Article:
There's that accusatory tone again in the latter, which probably made Johnny cringe, too. I'd rather empower him by letting him own the call, rather than accusing him of not making it.

Choose your words wisely, and you can empower someone to do just about anything. Hopefully, you've been empowered to empower someone else today!

Wednesday, February 25, 2015

Despite Lupus Radio Interview on Conversations in Care

Thanks goes out to Tami Neumann at Conversations in Care for a great interview this morning! I thoroughly enjoyed being on the show - and look forward to the next opportunity to chat. Great questions, great host. Would love to do it again!

You can listen to the interview below, or follow this link. We touched on some great issues - asking for help, managing the doctor/patient relationship, and dealing with the loss of control after a chronic illness diagnosis. It's all in there - a packed 30-minute interview!

Check Out Health Podcasts at Blog Talk Radio with Conversations In Care on BlogTalkRadio

Monday, February 23, 2015

Despite Lupus hits the airwaves again...with Conversations in Care this Wednesday!

Be sure to tune in this Wednesday, February 25th, at 10am as Despite Lupus joins host Tami Newmann on her award-nominated radio show, Conversations in Care

I'm looking forward to talking with Tami, and covering all things lupus, chronic illness, and beyond. She broadcasts from CST time zone, so note that the show runs at 9am CST/10am EST.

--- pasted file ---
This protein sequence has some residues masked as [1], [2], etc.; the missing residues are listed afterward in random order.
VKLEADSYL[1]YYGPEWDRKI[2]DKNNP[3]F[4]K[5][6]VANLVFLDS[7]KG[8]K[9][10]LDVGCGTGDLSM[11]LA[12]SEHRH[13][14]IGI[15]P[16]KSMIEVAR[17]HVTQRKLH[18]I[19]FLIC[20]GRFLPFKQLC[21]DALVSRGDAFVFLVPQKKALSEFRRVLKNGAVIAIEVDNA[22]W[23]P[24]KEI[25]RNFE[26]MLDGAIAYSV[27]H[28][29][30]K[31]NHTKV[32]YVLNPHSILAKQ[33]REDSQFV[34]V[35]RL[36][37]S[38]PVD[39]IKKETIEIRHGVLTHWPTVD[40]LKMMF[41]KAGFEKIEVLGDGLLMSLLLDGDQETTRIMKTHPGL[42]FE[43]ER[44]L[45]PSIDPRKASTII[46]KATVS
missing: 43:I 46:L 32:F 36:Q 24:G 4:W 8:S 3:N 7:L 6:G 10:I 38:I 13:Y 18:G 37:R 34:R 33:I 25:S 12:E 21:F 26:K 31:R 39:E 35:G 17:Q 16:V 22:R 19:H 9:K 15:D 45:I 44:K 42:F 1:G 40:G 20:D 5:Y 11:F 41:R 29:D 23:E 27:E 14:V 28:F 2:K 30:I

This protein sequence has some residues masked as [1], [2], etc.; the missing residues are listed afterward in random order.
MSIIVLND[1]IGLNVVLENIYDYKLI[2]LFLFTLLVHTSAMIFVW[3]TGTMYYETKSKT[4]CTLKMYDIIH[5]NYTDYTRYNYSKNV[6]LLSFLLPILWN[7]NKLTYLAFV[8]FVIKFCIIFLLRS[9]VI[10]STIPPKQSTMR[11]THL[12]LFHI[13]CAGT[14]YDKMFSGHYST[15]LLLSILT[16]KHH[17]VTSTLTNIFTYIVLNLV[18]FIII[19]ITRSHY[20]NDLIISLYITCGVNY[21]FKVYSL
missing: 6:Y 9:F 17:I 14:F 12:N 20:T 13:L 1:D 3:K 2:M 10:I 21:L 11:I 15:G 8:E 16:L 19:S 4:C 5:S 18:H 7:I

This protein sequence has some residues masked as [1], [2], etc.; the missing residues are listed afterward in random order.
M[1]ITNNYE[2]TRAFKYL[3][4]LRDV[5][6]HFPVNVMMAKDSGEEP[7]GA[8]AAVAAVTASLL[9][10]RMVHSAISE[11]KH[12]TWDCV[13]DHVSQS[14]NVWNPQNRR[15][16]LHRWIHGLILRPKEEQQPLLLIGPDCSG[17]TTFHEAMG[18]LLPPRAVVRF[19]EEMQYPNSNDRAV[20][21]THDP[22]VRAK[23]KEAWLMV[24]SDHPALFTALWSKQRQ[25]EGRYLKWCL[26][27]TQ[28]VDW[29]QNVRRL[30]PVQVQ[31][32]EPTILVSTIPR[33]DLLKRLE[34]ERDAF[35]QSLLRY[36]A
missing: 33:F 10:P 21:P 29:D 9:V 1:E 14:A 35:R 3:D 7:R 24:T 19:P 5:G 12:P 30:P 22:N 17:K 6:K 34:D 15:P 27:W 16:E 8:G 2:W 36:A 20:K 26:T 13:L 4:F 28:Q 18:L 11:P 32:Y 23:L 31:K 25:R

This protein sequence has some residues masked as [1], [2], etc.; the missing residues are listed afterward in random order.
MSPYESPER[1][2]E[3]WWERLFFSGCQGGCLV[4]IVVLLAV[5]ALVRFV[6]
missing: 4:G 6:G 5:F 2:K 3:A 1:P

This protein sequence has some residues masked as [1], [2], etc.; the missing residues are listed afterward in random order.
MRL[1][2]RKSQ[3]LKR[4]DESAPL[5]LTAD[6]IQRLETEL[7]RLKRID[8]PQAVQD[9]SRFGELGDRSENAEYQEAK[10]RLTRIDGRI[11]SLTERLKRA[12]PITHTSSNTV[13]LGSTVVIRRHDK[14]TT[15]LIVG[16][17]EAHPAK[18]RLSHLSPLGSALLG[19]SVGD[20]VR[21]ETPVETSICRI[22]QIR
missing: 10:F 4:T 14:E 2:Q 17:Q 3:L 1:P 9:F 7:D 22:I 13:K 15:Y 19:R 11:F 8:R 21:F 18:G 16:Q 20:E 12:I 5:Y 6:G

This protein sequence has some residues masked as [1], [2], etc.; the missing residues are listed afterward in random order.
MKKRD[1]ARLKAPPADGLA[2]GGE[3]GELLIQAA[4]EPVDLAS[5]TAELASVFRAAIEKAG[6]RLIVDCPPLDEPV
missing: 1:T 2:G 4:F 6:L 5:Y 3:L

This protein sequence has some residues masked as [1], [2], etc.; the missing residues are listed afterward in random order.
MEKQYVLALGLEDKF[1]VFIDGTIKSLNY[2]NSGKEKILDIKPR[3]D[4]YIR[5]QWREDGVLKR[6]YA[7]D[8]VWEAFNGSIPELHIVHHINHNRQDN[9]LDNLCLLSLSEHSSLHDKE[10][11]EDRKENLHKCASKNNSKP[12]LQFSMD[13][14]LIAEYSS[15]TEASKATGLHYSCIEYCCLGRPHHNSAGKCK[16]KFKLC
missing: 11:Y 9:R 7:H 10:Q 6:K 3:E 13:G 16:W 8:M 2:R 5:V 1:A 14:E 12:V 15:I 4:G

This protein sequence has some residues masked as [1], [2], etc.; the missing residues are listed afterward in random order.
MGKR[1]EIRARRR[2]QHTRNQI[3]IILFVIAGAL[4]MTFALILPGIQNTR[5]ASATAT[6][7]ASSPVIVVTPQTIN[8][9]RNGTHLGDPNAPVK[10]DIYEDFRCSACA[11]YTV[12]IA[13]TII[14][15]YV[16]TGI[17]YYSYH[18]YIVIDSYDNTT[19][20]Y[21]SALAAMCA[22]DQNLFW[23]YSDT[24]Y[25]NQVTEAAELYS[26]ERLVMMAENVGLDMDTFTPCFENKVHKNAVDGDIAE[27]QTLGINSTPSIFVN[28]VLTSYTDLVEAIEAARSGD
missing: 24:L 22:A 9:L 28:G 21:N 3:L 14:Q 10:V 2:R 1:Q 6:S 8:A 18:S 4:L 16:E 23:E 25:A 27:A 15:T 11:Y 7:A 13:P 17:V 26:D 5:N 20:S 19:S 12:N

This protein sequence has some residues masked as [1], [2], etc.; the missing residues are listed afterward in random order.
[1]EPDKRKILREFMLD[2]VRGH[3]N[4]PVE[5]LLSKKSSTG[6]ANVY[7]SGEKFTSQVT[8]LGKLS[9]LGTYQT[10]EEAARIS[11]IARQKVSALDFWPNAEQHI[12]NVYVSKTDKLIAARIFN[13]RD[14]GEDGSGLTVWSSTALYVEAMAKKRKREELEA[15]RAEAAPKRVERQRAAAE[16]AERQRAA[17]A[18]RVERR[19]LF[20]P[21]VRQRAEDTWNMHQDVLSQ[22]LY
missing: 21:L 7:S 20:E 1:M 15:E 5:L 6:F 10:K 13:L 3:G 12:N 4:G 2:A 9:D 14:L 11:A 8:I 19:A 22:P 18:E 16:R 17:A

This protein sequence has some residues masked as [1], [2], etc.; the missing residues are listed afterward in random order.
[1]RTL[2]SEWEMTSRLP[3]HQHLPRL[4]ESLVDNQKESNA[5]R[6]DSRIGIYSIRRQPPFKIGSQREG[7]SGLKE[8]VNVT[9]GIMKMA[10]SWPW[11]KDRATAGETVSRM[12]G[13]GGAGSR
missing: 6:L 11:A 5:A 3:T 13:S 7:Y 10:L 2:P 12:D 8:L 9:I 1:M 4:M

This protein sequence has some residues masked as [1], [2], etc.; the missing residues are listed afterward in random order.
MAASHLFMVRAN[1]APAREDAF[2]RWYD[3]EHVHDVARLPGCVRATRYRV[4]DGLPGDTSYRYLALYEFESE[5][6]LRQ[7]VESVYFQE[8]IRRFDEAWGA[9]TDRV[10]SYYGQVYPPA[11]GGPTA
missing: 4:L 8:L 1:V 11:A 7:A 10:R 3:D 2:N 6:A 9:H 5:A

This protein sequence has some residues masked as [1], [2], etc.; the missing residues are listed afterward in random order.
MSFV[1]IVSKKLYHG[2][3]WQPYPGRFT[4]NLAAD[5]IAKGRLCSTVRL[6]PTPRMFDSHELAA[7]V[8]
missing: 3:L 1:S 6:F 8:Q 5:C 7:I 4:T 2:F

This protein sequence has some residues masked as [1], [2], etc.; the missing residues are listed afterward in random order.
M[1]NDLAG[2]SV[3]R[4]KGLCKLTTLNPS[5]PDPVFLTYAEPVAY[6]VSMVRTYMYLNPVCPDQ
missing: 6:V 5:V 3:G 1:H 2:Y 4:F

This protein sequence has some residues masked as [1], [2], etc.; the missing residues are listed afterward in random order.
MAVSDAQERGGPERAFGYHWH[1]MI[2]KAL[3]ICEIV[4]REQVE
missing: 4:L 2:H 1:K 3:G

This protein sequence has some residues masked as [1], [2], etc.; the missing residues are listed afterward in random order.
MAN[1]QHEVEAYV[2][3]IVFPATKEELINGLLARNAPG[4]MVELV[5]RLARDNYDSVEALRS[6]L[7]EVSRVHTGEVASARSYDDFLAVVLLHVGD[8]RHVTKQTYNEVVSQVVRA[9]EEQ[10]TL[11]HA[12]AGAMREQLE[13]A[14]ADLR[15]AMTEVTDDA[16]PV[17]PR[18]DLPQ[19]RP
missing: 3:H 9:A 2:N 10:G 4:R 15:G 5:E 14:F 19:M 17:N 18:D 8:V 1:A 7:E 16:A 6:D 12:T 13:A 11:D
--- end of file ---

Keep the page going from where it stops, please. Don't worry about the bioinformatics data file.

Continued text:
Here's all the information you should need. Feel free to call in and ask your questions. We'd love to hear from you! 

WHEN IS THE SHOW?: The show airs live at 10 AM EST on Wednesday, February 25th. 
HOW CAN I TUNE IN?: You can listen online by clicking here
HOW CAN I ASK MY QUESTIONS?: Simply call into (646) 478-4343 and ask away!

Thanks so much for joining me on the airwaves. Talk to you then! 

Friday, February 20, 2015

Shortage of my favorite Hydroxychloroquine, brand name of Plaquenil?

I recently heard about a possible Hydroxychloroquine (Plaquenil) drug shortage, and thought I'd post.

First and foremost, please don't panic. I know that Hydroxycholoroquine is typically a lupus staple, and many of us (and our doctors) don't know what we'd do without the drug. I just wanted to poll the readership to see if any of you have been affected, and whether some areas of the country are having more difficulty than others. I just refilled my 3-month prescription in January, with no trouble. Hopefully, the issue will resolve itself soon!

Feel free to email or comment if you've experienced trouble filling your prescription, and if so, tell us what you and your doctor or pharmacist have done in the meantime. (We're solution-oriented here at Despite Lupus!)

Here's a link to the Lupus Foundation of America's article on the drug shortage, and here's a snippet of the story:


We have heard reports throughout the country that individuals have been unable to obtain hydroxychloroquine, the generic form of the drug. According to the FDA, a generic drug is identical, or bioequivalent, to a brand name drug in dosage form, safety, strength, quality, performance characteristics and intended use.

There are also reports that the price of both the generic and brand name forms have increased dramatically. Several manufacturers of hydroxychloroquine have told us that the cause of the shortage is due to an increase in demand...The FDA has not formally added hydroxychloroquine to its list of drug shortages, but the FDA works closely with the American Society of Health-System Pharmacists (ASHP) and directs individuals to ASHP to receive the most up-to-date information on drug shortages.